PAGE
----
Pressure was not in playing, but in coming home and finding flying rodents above your bed.
"I walk up once, and all the players are throwing rocks into my shack," recalled guard Sam DeLuca, a New York businessman. "They are trying to kill the bats on my ceiling. Real bats."
Quickness came not from a cornerback, but a handyman. During one recreation period, an errant table tennis ball landed directly on the head of a nearby rattlesnake. While most of the players fled, the man chopped the snake's head off and handed the ball back to one of the Chargers, saying, "Your serve."
"We just stared at him," Petrich said.
Leadership did not occur in the huddle, but in the only grocery store within miles, a tiny shack in the nearby city of Boulevard. In the back of the store was a beer bar.
"This is where Tobin Rote had his first influence in the team," Petrich said. "He taught us drinking games. Cardinal Puff, Bizz-Buzz."
Said Shea: "Old Tobe would tell us, if we didn't drink, we wouldn't make the team. We drank until we were sick."
They departed Rough Acres much as they had descended upon it, in a rotten mood after the camp owner had caught them dressing up one of his donkeys as a football player. It was one of several matters that prompted a lawsuit, which stopped the Chargers from coming back.
"We didn't want to push our luck," said Gillman, adding that he doesn't mind that former players are still complaining.
"I don't care if they didn't like the place," he said. "Ask them if they liked the results."
"He's right," said defensive tackle Hank Schmidt, an insurance agent. "It was hot, miserable, horrible--and it brought us together."
Indeed, they took on the regular season by winning their first three games, and the championship flight was on.
The Ring, Part III.
They say the 1963 championship game was the celebration of a new city, a new league, and a new style of football.
A couple of decades later, the cliches having yellowed, records show the 51-10 victory over Boston to be a celebration only of Keith Lincoln.
The third-year fullback from Washington State gained 392 total yards, 68 more than the entire Boston team, setting several club records.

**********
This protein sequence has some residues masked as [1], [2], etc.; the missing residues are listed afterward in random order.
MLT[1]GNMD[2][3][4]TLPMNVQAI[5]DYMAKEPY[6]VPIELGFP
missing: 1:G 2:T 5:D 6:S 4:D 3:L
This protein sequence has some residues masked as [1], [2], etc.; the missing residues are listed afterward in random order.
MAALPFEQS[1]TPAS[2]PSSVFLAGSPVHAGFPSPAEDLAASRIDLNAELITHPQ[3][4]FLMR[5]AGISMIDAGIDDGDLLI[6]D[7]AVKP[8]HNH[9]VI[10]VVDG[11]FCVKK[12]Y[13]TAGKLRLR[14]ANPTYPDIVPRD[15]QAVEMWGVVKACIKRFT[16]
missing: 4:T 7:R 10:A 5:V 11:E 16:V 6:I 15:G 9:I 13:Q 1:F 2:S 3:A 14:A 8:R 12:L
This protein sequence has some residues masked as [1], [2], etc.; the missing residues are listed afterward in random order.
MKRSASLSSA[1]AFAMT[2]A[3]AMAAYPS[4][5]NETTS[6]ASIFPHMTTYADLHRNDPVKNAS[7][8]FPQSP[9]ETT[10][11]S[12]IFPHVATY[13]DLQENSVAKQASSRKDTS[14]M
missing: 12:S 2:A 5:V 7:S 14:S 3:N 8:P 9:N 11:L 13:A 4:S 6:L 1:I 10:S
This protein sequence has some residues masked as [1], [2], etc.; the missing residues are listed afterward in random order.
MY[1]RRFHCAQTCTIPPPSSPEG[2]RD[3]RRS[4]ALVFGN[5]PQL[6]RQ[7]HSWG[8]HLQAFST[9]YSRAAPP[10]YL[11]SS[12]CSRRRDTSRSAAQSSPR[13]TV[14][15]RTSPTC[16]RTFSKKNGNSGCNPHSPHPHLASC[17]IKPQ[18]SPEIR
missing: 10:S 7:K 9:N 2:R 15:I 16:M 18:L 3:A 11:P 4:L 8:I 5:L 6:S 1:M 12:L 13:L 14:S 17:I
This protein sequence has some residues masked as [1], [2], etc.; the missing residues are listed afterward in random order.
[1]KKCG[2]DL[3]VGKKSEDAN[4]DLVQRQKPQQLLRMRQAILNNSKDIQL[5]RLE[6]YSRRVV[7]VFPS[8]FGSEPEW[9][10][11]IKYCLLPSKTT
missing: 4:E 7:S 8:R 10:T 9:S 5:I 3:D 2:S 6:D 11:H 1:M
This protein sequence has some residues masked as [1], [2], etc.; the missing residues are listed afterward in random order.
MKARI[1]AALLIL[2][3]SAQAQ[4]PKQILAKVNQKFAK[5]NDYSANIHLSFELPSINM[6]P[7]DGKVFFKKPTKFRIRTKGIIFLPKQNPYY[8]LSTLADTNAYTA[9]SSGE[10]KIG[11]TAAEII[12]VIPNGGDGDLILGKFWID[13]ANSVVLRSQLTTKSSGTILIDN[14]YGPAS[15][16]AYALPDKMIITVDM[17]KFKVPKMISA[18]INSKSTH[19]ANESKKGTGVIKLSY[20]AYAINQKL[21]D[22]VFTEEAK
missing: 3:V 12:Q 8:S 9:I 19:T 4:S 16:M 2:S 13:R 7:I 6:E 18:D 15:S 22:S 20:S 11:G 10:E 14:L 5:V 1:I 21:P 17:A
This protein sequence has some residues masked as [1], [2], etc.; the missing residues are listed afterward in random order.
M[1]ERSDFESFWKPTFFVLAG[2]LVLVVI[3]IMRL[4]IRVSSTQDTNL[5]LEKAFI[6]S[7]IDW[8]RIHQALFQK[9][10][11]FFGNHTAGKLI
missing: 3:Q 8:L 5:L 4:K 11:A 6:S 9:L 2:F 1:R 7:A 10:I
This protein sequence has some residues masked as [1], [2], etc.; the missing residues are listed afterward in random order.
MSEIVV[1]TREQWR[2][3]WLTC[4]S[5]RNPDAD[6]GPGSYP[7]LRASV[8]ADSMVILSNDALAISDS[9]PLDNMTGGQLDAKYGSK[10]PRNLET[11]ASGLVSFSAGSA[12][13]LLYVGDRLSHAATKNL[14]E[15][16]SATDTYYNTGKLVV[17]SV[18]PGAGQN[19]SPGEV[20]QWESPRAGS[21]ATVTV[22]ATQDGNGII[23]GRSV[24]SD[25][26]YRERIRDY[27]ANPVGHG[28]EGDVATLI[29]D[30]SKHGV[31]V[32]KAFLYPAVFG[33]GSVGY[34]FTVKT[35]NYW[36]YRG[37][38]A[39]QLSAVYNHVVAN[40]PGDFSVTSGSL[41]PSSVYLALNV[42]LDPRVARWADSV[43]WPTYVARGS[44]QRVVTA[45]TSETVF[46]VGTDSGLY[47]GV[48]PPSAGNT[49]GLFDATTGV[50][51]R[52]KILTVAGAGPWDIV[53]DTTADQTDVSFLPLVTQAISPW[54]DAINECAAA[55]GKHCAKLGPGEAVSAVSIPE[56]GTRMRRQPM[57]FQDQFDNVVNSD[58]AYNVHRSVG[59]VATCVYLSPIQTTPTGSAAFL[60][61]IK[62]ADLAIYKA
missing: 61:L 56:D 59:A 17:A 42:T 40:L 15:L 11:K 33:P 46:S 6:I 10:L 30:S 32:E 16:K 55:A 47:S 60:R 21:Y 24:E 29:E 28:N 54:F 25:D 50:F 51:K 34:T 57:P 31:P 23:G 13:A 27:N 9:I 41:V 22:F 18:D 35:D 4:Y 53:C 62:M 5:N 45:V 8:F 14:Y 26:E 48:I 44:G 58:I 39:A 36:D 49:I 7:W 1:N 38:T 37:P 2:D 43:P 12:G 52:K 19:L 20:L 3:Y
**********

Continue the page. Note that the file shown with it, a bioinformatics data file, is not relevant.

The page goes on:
He rushed for 206 yards in 13 carries and caught 7 passes for 123 more. He scored twice, on a 67-yard run and a 25-yard pass from backup quarterback John Hadl.
So why doesn't Keith Lincoln care?
"You know, I can think of more important things than playing for the Chargers," said Lincoln from Pullman, Wash., where he is executive director of Washington State's alumni association. "In fact, I can think of plenty more important things."
Doesn't wear it. Never even considers it.
"I don't think about it a hell of a lot," he said. "It's actually pretty bulky."
Lincoln, 48, actually takes pride in that you might never know he played pro football. There are no mementos in his office. There's nothing in his house, unless you count a hallway wall, upon which hangs an oil painting from the San Diego Sports Hall of Fame.
"I decided I want people to judge me for me" he said. "It's quite fine if they never knew who I was.
"Everybody talks about those great stats. Well, I was always just as satisfied with a good block or three-yard run. I wish more players realized that that's what life is all about, a good block, a three-yard run, the day-to-day stuff. Those are the things that matter."
If one person ought to have a tape of the championship, it should be Keith Lincoln. Goodness, after the first two plays he had 56 yards rushing and 12 yards receiving.
He has that tape. In 24 years, he's seen it once.
"One Christmas," he said. "Daggone relatives starting squawking for it."